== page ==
|Publication number||US1669870 A|
|Publication date||May 15, 1928|
|Filing date||Nov 23, 1926|
|Priority date||Nov 23, 1926|
|Publication number||US 1669870 A, US 1669870A, US-A-1669870, US1669870 A, US1669870A|
|Inventors||Fiske Bradley A|
|Original Assignee||Fiske Bradley A|
|Export Citation||BiBTeX, EndNote, RefMan|
|Referenced by (2), Classifications (4)|
|External Links: USPTO, USPTO Assignment, Espacenet|
May 15, 1928.
B. A. FISKE READING MACHINE Filed Nov. 23, 1926 mvgnpn (/4 VWQ BY WC M ATTORNEY Patented May 15, 1928.
UNITED STATES BRADLEY a men, or NEw Yoax, N. Y.
Application filed November 28, 1926. Serial No. 150,824.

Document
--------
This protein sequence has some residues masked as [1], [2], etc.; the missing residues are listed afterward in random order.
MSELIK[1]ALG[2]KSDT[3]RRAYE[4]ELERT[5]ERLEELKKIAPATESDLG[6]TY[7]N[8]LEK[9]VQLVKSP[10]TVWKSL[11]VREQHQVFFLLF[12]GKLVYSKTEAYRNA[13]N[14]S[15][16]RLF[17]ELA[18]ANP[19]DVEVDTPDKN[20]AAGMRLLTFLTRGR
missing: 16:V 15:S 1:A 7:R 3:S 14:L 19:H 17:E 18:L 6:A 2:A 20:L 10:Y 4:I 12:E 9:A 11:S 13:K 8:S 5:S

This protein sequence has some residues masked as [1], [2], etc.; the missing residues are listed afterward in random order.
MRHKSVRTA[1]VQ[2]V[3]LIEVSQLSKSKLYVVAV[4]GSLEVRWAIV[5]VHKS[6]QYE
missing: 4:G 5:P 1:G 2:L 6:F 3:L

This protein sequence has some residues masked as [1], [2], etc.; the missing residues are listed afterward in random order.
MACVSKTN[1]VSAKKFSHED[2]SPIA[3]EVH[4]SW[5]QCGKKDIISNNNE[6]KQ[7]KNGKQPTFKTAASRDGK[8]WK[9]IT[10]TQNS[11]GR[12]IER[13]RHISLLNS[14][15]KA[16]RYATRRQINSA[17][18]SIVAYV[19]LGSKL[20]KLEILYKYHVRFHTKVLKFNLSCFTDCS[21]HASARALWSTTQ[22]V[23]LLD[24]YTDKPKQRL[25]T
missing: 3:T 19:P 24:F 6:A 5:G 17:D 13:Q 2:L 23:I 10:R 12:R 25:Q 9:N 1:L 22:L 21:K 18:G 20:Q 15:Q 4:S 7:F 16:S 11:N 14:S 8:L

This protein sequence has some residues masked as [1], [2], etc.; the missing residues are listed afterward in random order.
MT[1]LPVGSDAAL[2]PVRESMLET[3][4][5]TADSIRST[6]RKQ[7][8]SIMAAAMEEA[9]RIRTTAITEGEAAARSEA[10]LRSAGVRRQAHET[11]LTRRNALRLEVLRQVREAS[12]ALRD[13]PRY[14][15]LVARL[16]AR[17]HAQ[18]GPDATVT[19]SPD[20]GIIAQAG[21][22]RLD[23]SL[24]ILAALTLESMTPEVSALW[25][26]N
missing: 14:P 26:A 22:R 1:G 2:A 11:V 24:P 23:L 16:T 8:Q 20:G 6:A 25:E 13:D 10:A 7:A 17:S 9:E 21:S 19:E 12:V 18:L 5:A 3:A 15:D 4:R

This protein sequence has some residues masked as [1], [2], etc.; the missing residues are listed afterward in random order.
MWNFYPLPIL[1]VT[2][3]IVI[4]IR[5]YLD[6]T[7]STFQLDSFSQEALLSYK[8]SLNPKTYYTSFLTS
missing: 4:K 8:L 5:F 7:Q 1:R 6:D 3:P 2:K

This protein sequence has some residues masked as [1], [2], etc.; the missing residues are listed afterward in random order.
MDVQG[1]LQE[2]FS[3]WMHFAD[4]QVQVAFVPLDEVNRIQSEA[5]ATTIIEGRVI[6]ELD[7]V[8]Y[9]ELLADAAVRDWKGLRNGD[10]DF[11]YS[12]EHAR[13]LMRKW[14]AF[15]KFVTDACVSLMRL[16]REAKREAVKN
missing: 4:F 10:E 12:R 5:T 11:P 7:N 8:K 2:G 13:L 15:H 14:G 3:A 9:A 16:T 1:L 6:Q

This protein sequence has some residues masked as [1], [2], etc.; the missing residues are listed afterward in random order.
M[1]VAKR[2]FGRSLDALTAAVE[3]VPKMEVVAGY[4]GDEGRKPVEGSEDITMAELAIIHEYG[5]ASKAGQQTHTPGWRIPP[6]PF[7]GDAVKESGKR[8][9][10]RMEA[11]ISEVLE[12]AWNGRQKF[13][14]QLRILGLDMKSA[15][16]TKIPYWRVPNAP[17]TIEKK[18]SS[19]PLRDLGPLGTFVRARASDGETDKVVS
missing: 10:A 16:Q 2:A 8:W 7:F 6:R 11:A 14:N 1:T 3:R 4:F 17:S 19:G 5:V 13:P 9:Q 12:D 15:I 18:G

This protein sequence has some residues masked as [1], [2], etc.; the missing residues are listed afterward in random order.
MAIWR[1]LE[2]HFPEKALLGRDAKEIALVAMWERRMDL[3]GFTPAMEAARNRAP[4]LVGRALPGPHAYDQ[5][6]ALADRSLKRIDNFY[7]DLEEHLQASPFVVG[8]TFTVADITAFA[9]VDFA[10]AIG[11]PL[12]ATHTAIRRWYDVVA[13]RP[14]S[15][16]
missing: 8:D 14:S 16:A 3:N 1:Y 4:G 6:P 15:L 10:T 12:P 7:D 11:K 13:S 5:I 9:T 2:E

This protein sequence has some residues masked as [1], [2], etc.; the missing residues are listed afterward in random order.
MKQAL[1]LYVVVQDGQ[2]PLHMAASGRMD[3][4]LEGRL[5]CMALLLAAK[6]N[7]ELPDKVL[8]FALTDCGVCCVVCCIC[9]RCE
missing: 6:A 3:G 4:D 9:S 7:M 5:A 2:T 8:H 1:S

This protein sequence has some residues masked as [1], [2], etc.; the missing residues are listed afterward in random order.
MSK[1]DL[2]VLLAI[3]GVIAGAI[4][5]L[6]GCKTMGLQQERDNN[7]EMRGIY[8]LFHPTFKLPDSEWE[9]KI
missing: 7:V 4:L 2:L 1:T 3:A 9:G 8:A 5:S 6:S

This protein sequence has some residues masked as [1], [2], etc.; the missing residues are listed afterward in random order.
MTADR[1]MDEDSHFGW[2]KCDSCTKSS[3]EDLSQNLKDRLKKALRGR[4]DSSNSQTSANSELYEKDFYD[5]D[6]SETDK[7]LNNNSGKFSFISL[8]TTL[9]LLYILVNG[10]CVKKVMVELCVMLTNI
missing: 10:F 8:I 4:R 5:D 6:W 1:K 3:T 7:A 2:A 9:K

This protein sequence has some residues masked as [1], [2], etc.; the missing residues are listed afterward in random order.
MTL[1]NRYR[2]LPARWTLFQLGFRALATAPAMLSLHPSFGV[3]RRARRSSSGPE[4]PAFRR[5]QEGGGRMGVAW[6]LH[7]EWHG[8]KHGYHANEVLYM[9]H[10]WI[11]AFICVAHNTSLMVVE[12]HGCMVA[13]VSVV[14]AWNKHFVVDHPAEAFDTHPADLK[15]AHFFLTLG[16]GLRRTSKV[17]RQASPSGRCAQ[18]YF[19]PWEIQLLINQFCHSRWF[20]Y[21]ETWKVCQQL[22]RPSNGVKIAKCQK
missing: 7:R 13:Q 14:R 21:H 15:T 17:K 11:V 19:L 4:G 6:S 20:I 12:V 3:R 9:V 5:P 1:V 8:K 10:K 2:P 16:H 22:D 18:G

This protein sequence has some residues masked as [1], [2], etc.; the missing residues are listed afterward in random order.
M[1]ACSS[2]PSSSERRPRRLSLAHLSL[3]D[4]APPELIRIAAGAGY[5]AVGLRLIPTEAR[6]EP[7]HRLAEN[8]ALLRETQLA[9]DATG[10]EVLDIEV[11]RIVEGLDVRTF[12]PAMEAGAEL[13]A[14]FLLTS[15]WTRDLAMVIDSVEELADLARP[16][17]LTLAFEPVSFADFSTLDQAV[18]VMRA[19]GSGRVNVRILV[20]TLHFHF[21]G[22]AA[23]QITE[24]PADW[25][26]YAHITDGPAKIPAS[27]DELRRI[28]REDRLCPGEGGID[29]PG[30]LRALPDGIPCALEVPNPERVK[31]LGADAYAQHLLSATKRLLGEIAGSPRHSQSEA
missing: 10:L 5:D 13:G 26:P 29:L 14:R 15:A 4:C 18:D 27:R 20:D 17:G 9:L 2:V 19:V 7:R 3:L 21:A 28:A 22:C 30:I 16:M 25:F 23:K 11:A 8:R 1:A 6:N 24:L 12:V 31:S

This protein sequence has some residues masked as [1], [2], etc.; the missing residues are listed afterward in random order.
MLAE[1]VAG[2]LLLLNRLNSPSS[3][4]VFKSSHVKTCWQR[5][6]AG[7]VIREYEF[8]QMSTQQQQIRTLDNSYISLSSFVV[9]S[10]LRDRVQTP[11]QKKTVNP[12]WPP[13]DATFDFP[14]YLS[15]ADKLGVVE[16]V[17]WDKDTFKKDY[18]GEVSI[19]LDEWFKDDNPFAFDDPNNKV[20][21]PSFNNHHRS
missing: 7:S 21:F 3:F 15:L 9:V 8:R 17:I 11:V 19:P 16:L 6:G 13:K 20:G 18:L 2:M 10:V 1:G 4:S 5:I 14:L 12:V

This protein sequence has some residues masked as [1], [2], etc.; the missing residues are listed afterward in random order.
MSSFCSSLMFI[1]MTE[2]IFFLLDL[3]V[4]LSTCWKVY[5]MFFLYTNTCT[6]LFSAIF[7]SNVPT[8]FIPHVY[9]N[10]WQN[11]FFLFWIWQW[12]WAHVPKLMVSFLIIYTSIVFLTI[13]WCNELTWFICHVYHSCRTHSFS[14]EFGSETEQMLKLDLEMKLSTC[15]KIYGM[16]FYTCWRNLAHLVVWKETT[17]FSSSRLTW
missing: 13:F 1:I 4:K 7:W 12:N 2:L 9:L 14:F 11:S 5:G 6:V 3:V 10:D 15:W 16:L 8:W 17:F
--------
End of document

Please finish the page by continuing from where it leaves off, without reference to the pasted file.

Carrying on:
My invention relates to an improved read ing machine intended particularly for use in the reading of printed matter which may be bound in book form, such as telephone directories, city directories, and dictionaries with which quick results are desired and protracted reading is not necessary. In Letters Patent of the United States heretofore granted to me, No. 1,411,008, March 28, 1922, No. 1,457,429, June 5, 1923, No. 1,47 6,290, Decemher 4, 1923, and No. 1,568,148, January 5, 1926, I have disclosed various forms of reading machines designed particularly for the reading of printed or typewritten matter on sheets, cards or strips intended to be inserted in the reading machine and moved relatively to the lens thereof after the latter has been properly focused. In my said prior patents, the reading machines described therein are preferably used in connection with printed matter of microcopic size, reduced in the proportion say of 6 or 10 diameters to 1. In this way, I have been able to effect a very great reduction in the size of the sheets used, so that the contents of a standard book can be brought down to a very small compass. Notwithstanding the substantial reduction in the size of printed matter, as thus proposed by me, it is possible to enlarge the image made on the retina to normal or even greater dimensions by the use of a lens of suitable power and with which the reading of the microscopic characters can be effected conveniently and without fatigue.